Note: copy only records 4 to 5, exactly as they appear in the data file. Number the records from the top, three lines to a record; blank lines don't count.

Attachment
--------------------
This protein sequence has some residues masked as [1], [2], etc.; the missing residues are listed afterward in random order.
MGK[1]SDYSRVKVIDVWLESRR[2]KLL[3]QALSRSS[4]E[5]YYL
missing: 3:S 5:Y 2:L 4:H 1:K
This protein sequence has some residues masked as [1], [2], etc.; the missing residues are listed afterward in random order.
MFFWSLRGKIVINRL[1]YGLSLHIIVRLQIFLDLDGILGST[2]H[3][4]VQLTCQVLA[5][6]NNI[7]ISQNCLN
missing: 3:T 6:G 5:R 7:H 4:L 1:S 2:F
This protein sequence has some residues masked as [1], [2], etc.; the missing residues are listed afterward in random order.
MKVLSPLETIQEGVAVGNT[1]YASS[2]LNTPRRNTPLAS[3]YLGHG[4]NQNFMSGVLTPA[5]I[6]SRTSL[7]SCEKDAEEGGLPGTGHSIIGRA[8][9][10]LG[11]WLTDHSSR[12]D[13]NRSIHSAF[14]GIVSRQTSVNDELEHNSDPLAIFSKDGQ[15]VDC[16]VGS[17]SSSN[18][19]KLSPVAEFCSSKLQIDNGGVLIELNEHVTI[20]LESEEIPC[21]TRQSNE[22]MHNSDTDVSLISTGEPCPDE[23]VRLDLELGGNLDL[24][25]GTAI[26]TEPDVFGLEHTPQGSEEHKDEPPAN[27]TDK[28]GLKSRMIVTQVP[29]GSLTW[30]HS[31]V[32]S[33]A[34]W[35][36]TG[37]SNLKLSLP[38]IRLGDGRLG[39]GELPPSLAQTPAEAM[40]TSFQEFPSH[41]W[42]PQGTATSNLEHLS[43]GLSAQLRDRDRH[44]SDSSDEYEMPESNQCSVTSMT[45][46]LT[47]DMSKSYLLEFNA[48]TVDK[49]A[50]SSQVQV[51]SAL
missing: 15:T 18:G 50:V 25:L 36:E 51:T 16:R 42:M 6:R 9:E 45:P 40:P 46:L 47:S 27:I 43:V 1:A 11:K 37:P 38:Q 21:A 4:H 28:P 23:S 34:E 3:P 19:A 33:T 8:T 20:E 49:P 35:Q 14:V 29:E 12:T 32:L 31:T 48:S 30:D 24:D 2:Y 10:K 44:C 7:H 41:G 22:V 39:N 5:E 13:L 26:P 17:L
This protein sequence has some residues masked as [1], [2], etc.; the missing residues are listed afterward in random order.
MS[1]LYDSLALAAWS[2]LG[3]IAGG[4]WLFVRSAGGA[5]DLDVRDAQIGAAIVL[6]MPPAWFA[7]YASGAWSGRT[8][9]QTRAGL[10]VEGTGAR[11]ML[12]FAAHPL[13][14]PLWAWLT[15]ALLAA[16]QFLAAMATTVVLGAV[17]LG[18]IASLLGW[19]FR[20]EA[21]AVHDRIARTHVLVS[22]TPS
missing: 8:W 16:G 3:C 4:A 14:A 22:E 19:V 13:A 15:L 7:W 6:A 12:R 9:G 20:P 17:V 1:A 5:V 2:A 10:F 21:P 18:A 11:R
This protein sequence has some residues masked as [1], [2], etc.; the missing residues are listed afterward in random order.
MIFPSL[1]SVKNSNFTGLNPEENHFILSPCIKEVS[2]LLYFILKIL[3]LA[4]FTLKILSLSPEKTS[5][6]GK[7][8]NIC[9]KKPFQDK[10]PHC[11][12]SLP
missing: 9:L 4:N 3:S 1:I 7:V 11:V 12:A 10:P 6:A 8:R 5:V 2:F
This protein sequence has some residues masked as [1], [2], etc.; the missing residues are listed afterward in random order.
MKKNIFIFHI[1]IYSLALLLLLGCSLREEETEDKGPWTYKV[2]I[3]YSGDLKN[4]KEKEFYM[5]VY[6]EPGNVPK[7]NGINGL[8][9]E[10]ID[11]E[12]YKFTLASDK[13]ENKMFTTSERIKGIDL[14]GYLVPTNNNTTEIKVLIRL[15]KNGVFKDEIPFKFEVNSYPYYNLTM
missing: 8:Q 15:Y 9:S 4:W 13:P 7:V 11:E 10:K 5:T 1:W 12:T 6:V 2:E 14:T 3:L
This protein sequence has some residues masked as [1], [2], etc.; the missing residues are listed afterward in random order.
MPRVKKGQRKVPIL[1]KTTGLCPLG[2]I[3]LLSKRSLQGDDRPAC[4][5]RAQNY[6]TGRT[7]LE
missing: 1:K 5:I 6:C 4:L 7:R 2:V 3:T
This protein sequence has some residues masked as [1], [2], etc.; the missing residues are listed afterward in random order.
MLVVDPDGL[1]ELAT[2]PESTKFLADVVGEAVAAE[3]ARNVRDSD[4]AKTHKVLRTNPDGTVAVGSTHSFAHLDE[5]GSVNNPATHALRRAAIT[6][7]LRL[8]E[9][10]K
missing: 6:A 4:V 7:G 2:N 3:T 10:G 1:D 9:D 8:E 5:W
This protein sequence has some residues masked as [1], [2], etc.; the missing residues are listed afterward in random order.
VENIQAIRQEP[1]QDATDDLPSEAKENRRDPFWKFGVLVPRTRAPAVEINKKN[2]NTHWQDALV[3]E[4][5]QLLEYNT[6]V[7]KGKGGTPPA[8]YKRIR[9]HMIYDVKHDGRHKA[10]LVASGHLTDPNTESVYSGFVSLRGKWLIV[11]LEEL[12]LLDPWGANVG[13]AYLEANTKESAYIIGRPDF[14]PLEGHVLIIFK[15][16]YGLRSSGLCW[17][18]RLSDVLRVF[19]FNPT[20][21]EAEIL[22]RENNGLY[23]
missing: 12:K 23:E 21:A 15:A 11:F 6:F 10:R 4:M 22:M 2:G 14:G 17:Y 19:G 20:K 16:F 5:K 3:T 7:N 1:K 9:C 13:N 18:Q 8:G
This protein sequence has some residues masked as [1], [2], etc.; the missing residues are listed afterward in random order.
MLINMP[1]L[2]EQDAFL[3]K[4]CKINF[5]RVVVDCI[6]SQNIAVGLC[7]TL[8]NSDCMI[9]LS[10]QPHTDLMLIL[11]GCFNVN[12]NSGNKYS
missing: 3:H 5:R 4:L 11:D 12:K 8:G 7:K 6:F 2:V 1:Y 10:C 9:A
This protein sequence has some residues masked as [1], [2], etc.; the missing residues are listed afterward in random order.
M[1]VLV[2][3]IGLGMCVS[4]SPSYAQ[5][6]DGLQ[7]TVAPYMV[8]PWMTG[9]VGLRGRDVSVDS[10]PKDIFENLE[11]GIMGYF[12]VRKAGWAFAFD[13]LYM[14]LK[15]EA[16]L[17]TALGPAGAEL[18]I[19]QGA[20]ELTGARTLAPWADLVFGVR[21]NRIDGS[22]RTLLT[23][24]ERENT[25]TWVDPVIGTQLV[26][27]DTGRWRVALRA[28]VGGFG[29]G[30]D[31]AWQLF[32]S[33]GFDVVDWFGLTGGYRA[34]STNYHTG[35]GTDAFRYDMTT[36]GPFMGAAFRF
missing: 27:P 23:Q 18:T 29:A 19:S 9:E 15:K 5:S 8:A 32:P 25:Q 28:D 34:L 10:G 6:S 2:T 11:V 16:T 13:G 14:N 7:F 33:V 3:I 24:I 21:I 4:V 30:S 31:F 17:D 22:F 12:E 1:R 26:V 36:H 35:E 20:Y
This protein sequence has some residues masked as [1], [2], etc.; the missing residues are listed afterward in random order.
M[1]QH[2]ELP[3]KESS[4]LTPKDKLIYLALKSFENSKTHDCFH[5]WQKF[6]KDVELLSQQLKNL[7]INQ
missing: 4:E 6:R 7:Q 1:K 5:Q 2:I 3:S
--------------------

This protein sequence has some residues masked as [1], [2], etc.; the missing residues are listed afterward in random order.
MS[1]LYDSLALAAWS[2]LG[3]IAGG[4]WLFVRSAGGA[5]DLDVRDAQIGAAIVL[6]MPPAWFA[7]YASGAWSGRT[8][9]QTRAGL[10]VEGTGAR[11]ML[12]FAAHPL[13][14]PLWAWLT[15]ALLAA[16]QFLAAMATTVVLGAV[17]LG[18]IASLLGW[19]FR[20]EA[21]AVHDRIARTHVLVS[22]TPS
missing: 8:W 16:G 3:C 4:A 14:A 22:E 19:V 13:A 15:L 7:W 6:A 12:R 9:G 20:P 17:V 1:A 5:V 2:A 10:F 21:P 18:A 11:R
This protein sequence has some residues masked as [1], [2], etc.; the missing residues are listed afterward in random order.
MIFPSL[1]SVKNSNFTGLNPEENHFILSPCIKEVS[2]LLYFILKIL[3]LA[4]FTLKILSLSPEKTS[5][6]GK[7][8]NIC[9]KKPFQDK[10]PHC[11][12]SLP
missing: 9:L 4:N 3:S 1:I 7:V 11:V 12:A 10:P 6:A 8:R 5:V 2:F